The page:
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Beyond Measure

Students battle eating disorders stemming from variety of factors, discuss weight expectations, eating behaviors, support systems
Hannah Singer

Junior Mina Baba stares down at the scale, watching her weight drop lower and lower while her anxiety temporarily rushes away. A few years ago, this constant scale-watching was the way she chose to reassert control in her life after being sexually assaulted.

“I got anorexia when I was 15, and I was about to die,” Baba said. “(Eating disorders) ruined my life. I’m happy to be here now, but I have a friend who lost her life (to) anorexia and bulimia.”


Baba is one of the 28.8 million Americans who struggle with an eating disorder during their lifetime. According to the American Psychiatric Association, eating disorders are severe and persistent disturbances in eating behavior associated with distressing thoughts and emotions. Anorexia nervosa, the act of restricting food to the point of becoming critically underweight, is the most common type of eating disorder. One in twenty people die within five years of diagnosis, while one in five people die within twenty years of diagnosis.

And those most vulnerable to being diagnosed are teens. According to Megan Vo, a Clinical Associate Professor of Stanford Medicine Children’s Health, teenagers are uniquely susceptible to developing eating disorders because they are still in the process of maturing.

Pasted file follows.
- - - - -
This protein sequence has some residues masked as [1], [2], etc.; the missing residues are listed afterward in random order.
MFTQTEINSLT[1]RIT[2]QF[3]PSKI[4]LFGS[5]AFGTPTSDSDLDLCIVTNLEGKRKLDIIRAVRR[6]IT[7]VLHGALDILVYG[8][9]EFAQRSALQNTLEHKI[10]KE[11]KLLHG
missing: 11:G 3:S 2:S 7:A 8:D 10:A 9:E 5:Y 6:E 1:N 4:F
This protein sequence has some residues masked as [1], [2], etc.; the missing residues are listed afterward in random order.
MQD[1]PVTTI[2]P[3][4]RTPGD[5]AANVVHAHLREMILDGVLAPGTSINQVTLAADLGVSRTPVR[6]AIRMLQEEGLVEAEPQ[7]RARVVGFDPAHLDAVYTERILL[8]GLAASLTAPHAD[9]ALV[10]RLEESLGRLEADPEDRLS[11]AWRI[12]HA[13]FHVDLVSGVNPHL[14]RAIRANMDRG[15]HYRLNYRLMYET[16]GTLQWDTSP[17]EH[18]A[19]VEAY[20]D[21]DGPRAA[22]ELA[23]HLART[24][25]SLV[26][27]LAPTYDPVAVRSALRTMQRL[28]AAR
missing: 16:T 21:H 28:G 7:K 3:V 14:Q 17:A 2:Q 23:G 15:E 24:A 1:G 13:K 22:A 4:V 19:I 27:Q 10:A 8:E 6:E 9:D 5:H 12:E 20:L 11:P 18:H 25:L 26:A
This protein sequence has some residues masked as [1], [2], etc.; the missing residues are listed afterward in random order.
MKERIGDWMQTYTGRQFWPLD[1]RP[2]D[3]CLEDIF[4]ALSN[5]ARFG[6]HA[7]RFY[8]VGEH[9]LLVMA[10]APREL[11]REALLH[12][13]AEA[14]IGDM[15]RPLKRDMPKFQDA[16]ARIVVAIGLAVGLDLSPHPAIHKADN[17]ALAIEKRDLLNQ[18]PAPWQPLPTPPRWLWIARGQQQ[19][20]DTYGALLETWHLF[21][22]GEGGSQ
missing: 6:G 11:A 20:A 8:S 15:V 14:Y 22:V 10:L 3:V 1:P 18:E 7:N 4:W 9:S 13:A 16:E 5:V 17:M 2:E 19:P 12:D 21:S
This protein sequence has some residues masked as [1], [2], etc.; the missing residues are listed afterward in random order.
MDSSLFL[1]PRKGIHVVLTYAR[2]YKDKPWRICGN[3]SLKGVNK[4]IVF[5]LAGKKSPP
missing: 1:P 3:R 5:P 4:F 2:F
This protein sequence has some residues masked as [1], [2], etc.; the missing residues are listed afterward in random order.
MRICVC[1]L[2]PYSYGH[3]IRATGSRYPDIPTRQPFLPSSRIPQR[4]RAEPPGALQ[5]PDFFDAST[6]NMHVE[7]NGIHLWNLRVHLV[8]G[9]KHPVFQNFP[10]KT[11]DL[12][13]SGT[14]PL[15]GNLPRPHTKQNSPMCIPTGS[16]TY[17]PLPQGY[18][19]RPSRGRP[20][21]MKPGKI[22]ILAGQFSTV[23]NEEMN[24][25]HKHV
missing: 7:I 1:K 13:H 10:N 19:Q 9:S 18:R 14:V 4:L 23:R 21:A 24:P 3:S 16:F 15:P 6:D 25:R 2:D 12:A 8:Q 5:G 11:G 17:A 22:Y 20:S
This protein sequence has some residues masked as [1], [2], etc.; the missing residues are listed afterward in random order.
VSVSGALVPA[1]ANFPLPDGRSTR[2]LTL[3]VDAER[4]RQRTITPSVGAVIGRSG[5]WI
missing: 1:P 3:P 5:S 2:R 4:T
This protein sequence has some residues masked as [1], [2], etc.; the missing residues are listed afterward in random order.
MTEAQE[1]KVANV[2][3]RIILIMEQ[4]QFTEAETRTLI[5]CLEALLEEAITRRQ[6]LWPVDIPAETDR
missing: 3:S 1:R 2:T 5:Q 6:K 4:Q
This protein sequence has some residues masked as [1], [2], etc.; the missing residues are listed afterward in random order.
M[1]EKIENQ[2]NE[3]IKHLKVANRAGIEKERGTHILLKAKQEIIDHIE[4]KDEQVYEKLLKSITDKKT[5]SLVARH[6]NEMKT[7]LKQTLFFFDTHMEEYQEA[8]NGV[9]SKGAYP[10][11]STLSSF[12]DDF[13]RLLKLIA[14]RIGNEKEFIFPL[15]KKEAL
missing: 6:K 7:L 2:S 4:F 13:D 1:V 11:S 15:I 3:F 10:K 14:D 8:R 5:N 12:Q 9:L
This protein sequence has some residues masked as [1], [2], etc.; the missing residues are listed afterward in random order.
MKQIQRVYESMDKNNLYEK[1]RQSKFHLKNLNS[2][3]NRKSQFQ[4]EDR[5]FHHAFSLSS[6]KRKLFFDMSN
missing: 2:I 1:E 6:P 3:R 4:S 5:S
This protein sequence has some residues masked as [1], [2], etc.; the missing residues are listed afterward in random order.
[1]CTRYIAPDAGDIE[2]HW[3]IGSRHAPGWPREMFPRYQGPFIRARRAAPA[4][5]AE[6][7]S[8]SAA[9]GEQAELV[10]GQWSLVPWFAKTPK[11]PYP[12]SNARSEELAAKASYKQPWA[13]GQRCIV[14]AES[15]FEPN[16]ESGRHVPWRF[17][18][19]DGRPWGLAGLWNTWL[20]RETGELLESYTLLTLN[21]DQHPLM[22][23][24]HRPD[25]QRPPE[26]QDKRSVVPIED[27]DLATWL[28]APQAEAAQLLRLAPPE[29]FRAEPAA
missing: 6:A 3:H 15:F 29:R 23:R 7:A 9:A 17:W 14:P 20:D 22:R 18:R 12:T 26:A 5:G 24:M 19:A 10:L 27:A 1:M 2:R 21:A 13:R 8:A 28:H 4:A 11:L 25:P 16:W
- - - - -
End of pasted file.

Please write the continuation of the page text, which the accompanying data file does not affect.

“The body and the brain are undergoing this huge change, going from childhood to adulthood, which takes time,” Vo said. “(Teenagers) are uniquely vulnerable to maladaptive behavior, (or) things that aren’t quite normal.”

Psychology teacher Christopher Farina said eating disorders can stem from a combination of biological and environmental factors.

“As with many psychological disorders, there’s a good chance that there’s some kind of genetic predisposition towards those eating disorders, but there’s definitely a big environmental factor as well,” Farina said. “We know this because we see pretty different rates of eating disorders in different cultures or communities. There are definitely social pressures that seem to be causing it.”

Student Perspectives

There are a range of causes for eating disorders. For teenagers in particular, eating disorders can stem from underlying depression, instability at home, anxiety and more.

Junior Rory Akin, a transgender male, said he began restricting his eating to change his body to match his desired gender identity.

“I was not able to access, still to this date, gender-affirming hormones or anything,” Akin said. “(Developing eating disorders) was tied up with my struggles with being trans and a not-super-accepting family situation. I looked too much like a girl, which is something I still struggle with now because I have not been permitted to transition.”

A male senior, who asked to remain anonymous due to personal reasons, said he unintentionally began restricting his eating until it spiraled into a consistent behavior.

“I’ve always been insecure about my body,” he said. “During sophomore year I stopped bringing lunch to school because I was lazy, and then two things happened –– I noticed my body was getting closer to how I wanted it to be, and so I began to restrict further to keep that going, and I (also) got addicted to the feeling of hunger, which was not something I knew one could do.”

The male senior also said he used restrictive eating as a way to relieve his anxiety despite the negative health consequences.

“Obviously I craved food, but it was just so calming when I was hungry. I loved feeling the pain in my stomach and I felt like I could just breathe,” he said. “Once I started eating less, I started losing my hunger signals, including that pain, and I would just get nauseous. It was unpleasant but it just made me want to restrict more to force (the hunger pangs) to happen.”

Baba said she saw limiting her eating as a way to heal her body as a victim of sexual assault.